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If $x$,$y$ are odd integers $a$,$b$ and $c$ such that $a^4-b^4=c^4$, argue that $\gcd(a,b,c)=1$ implies that $\gcd(a,b)=1$

What I know:

A Pythagorean Triple is a triple of positive integers $a$,$b$,$c$ such that $a^2+b^2=c^2$

A Primitive Pythagorean Triple is a Pythagorean triple $a$,$b$,$c$ with the constraint that $\gcd(a,b)=1$, which implies $\gcd(a,c)=1$ and $\gcd(b,c)=1$.

I'm not sure how to use this, since we are dealing with $a^4-b^4=c^4$.

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How do x and y fit in? –  bmm6o Dec 9 '12 at 1:39

2 Answers 2

up vote 1 down vote accepted

Hint: Suppose to the contrary that $a$ and $b$ are not relatively prime. Let $p$ a common prime divisor of $a$ and $b$. Show that $p$ must divide $c$.

Remark: We do not need anything about Pythagorean triples to solve this problem. And we do not need to use the fact that $a$ and $b$ are odd.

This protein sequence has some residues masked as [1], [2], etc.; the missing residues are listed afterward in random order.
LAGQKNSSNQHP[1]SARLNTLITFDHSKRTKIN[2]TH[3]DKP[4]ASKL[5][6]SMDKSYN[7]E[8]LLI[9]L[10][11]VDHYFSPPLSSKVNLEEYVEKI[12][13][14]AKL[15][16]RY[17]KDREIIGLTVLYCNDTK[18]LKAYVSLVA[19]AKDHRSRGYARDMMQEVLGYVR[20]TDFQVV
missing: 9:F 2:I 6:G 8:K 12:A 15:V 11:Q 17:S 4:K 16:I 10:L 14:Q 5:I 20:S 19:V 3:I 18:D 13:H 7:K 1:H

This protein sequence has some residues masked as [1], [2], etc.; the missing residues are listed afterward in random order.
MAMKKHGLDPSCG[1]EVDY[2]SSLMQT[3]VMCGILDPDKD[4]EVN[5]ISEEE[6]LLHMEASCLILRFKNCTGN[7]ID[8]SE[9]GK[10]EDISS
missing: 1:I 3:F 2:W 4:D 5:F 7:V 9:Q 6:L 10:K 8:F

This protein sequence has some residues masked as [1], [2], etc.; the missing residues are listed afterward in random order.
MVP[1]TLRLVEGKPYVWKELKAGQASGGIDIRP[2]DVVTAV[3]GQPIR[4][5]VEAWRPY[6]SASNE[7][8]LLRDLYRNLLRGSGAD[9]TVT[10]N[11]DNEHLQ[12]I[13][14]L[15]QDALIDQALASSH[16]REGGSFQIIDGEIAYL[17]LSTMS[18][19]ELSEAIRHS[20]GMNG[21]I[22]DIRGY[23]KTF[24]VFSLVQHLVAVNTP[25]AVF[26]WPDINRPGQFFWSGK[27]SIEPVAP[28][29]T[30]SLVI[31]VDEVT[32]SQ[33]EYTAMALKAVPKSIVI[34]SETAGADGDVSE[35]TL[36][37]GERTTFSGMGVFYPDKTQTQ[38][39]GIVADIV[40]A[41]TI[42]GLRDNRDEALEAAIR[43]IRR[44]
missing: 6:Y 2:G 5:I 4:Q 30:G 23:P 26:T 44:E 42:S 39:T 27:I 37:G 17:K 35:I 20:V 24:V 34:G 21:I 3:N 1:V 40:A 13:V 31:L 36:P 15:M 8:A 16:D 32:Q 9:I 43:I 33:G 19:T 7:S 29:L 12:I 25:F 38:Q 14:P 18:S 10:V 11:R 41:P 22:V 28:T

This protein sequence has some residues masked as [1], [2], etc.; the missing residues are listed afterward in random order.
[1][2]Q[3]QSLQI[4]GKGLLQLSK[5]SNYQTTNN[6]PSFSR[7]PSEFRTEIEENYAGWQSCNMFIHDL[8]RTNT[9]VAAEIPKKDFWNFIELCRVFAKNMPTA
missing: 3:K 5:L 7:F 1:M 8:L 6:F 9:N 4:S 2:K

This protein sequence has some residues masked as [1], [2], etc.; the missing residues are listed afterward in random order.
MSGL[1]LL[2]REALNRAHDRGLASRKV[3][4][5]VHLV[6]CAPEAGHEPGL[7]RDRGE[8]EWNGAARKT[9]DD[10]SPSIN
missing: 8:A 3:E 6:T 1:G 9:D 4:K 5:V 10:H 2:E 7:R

But if we do want to borrow facts about Pythagorean triples, we can note that $a^4 -b^4=c^4$ if and only if $(b^2)^2 +(c^2)^2=(a^2)^2$, so $(b^2, c^2, a^2)$ is a Pythagorean triple. Then knowledge about triples becomes useful in the further analysis of $a^4-b^4=c^4$.

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If $gcd(a,b)>1$, then there is a prime number $p$ dividing $gcd(a,b)$, i.e., $p|a$ and $p|b$.

Since $a^4-b^4=c^4$, we have $p|c$. Thus $p|gcd(a,b,c)$. But $gcd(a,b,c)=1$, a contradiction.

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